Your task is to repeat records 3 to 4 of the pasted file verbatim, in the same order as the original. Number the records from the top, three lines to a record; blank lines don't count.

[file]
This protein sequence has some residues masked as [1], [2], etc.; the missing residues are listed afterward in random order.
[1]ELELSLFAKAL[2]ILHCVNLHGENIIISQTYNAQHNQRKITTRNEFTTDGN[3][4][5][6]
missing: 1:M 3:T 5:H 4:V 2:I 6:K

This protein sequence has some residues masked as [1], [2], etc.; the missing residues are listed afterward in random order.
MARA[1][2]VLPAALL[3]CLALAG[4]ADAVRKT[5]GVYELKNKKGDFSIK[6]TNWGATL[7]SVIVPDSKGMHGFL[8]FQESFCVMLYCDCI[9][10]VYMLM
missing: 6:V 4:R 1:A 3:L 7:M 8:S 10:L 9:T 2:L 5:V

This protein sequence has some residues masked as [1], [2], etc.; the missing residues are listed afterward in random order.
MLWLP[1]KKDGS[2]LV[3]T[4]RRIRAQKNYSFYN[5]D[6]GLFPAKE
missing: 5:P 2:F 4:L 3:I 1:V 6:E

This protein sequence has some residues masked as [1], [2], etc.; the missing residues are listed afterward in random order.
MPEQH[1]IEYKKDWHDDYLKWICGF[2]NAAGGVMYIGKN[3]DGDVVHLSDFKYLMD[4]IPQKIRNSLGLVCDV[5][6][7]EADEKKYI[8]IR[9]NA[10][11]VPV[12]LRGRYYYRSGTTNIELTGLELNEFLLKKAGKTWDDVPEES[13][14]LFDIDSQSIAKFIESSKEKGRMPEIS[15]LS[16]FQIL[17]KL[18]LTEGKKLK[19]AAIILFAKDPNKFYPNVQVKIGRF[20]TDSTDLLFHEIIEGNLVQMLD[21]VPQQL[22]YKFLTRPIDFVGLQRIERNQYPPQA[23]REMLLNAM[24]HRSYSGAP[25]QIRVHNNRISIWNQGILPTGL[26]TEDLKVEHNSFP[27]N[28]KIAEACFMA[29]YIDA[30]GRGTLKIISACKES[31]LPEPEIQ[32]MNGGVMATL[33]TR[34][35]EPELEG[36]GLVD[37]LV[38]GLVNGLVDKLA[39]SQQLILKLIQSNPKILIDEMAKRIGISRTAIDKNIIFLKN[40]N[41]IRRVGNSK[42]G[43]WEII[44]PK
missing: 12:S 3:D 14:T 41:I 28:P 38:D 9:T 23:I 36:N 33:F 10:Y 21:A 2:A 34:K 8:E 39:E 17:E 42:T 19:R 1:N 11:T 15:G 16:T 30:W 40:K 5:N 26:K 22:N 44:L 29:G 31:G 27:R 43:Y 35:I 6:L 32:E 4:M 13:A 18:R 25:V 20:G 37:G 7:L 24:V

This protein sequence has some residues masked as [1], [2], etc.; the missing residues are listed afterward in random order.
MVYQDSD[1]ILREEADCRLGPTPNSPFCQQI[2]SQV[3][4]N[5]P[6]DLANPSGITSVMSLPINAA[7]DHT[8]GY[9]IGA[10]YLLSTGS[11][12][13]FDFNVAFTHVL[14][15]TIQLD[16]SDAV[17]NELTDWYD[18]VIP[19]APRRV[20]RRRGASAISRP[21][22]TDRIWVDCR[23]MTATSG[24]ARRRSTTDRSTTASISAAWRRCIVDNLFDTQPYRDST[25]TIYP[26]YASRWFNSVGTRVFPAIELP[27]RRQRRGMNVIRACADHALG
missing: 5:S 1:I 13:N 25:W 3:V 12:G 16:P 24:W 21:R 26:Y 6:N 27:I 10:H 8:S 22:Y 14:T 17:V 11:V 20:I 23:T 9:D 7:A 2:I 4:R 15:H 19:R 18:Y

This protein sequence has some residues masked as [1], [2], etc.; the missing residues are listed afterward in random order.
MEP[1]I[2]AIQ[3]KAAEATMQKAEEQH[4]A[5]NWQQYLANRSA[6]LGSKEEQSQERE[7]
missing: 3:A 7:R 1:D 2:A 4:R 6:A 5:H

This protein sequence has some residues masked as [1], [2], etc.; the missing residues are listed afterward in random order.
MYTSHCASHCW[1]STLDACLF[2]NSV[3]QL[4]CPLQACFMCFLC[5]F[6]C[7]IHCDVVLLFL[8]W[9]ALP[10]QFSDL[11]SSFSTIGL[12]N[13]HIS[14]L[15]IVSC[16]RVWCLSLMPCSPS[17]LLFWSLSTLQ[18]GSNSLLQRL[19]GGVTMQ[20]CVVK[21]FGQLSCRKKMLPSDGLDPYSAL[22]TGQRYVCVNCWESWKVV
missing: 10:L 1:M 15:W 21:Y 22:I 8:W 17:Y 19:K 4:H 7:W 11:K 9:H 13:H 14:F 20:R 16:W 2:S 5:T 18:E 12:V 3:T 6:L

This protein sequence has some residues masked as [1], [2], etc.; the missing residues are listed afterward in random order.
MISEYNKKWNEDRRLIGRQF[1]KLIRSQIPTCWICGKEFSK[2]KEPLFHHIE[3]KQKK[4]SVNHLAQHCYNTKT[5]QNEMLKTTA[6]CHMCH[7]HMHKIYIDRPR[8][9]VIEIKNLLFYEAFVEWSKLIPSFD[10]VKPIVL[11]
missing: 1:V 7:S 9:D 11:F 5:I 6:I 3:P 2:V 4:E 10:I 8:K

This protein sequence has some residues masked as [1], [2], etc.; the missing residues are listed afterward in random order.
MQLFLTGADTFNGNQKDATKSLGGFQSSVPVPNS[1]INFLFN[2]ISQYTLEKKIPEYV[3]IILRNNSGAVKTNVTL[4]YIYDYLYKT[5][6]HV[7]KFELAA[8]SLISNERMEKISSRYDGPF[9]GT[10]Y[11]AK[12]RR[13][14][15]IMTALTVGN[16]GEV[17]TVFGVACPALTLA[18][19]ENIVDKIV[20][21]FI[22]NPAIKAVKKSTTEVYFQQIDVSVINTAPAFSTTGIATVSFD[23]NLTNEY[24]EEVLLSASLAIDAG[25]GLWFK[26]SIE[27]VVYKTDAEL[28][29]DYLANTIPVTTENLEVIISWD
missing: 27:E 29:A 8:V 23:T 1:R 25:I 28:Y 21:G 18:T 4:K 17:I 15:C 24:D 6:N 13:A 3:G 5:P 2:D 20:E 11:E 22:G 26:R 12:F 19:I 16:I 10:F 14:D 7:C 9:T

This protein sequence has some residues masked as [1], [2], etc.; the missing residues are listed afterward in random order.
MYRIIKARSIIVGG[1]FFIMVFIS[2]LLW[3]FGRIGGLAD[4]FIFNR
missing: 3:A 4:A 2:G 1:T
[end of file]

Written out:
This protein sequence has some residues masked as [1], [2], etc.; the missing residues are listed afterward in random order.
MLWLP[1]KKDGS[2]LV[3]T[4]RRIRAQKNYSFYN[5]D[6]GLFPAKE
missing: 5:P 2:F 4:L 3:I 1:V 6:E

This protein sequence has some residues masked as [1], [2], etc.; the missing residues are listed afterward in random order.
MPEQH[1]IEYKKDWHDDYLKWICGF[2]NAAGGVMYIGKN[3]DGDVVHLSDFKYLMD[4]IPQKIRNSLGLVCDV[5][6][7]EADEKKYI[8]IR[9]NA[10][11]VPV[12]LRGRYYYRSGTTNIELTGLELNEFLLKKAGKTWDDVPEES[13][14]LFDIDSQSIAKFIESSKEKGRMPEIS[15]LS[16]FQIL[17]KL[18]LTEGKKLK[19]AAIILFAKDPNKFYPNVQVKIGRF[20]TDSTDLLFHEIIEGNLVQMLD[21]VPQQL[22]YKFLTRPIDFVGLQRIERNQYPPQA[23]REMLLNAM[24]HRSYSGAP[25]QIRVHNNRISIWNQGILPTGL[26]TEDLKVEHNSFP[27]N[28]KIAEACFMA[29]YIDA[30]GRGTLKIISACKES[31]LPEPEIQ[32]MNGGVMATL[33]TR[34][35]EPELEG[36]GLVD[37]LV[38]GLVNGLVDKLA[39]SQQLILKLIQSNPKILIDEMAKRIGISRTAIDKNIIFLKN[40]N[41]IRRVGNSK[42]G[43]WEII[44]PK
missing: 12:S 3:D 14:T 41:I 28:P 38:D 9:T 23:I 36:N 33:F 10:Y 21:A 2:A 34:K 8:E 39:E 17:E 42:T 19:R 1:N 11:T 15:G 16:T 30:W 40:K 5:N 26:K 22:N 44:L 29:G 31:G 27:R 43:Y 35:I 6:L 32:E 4:M 13:A 18:R 25:V 20:G 37:G 7:L 24:V